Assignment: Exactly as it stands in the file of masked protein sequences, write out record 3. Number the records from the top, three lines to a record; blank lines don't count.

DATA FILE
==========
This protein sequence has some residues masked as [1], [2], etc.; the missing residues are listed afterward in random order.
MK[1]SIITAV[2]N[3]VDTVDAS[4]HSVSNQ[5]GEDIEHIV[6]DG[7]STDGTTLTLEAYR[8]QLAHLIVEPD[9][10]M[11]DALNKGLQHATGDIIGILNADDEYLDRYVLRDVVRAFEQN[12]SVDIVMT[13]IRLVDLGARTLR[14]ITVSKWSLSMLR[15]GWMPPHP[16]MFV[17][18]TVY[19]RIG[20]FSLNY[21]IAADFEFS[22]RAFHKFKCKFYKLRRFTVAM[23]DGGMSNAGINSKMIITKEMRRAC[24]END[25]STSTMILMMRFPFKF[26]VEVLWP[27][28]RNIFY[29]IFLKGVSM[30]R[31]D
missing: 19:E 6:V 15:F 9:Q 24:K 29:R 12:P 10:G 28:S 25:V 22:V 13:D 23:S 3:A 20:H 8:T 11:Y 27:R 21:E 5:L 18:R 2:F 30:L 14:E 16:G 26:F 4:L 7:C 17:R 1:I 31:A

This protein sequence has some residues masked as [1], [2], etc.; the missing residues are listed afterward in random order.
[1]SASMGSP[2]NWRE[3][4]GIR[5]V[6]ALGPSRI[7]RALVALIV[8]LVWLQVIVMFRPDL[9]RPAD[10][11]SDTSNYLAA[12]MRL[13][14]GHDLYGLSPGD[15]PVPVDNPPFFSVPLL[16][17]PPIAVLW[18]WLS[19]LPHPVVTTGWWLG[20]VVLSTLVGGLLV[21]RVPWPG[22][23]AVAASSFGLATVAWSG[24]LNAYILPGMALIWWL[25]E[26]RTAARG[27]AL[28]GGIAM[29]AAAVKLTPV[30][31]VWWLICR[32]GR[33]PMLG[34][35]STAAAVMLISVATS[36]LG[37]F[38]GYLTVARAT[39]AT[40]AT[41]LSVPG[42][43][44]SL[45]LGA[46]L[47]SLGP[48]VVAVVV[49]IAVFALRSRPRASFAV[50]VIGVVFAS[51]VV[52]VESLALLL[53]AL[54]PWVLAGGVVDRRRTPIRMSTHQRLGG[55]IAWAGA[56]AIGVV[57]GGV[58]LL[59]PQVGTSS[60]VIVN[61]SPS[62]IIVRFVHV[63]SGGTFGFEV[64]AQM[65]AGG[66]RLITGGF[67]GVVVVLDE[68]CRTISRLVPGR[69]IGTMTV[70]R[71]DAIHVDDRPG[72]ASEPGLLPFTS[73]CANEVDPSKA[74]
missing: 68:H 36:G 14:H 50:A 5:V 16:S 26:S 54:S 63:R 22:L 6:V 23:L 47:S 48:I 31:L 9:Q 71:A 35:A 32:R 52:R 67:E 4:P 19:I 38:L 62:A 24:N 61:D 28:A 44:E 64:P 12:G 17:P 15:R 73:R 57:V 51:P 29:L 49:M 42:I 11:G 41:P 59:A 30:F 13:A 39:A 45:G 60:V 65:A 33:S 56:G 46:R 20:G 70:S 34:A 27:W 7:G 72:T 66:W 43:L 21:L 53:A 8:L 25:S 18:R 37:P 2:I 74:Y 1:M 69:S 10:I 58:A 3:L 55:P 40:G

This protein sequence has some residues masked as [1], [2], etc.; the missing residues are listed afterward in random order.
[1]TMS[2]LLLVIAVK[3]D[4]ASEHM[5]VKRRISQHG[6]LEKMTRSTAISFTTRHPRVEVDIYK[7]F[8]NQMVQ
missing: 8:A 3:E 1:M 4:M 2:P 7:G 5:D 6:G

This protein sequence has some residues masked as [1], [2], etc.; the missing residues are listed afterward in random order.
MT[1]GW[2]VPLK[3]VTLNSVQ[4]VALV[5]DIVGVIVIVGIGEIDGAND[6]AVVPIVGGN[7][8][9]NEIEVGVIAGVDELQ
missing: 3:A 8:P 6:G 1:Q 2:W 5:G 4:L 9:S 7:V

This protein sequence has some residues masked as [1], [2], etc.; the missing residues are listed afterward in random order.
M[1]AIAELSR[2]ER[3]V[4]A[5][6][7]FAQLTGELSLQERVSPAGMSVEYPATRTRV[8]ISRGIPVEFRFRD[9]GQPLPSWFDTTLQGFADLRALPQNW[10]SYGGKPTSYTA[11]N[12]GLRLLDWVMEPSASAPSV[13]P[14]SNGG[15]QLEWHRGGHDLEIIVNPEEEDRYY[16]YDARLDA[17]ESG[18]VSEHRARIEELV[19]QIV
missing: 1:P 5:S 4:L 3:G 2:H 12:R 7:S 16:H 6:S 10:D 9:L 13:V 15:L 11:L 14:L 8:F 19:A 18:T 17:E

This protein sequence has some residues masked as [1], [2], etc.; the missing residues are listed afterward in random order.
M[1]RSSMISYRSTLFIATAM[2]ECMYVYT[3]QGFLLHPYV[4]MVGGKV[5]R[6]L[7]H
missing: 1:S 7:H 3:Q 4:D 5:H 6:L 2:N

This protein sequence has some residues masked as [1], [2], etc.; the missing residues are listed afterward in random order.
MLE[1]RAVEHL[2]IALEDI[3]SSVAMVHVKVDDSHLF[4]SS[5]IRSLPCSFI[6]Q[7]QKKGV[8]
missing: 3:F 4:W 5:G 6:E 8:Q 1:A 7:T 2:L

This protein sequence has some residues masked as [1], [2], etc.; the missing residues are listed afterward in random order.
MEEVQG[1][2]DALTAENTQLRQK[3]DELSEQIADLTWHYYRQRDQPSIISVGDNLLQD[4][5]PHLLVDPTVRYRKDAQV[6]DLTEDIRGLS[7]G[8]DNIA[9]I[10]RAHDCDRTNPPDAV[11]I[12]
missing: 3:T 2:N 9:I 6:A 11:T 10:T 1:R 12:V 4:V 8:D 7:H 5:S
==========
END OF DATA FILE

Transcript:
This protein sequence has some residues masked as [1], [2], etc.; the missing residues are listed afterward in random order.
[1]TMS[2]LLLVIAVK[3]D[4]ASEHM[5]VKRRISQHG[6]LEKMTRSTAISFTTRHPRVEVDIYK[7]F[8]NQMVQ
missing: 8:A 3:E 1:M 4:M 2:P 7:G 5:D 6:G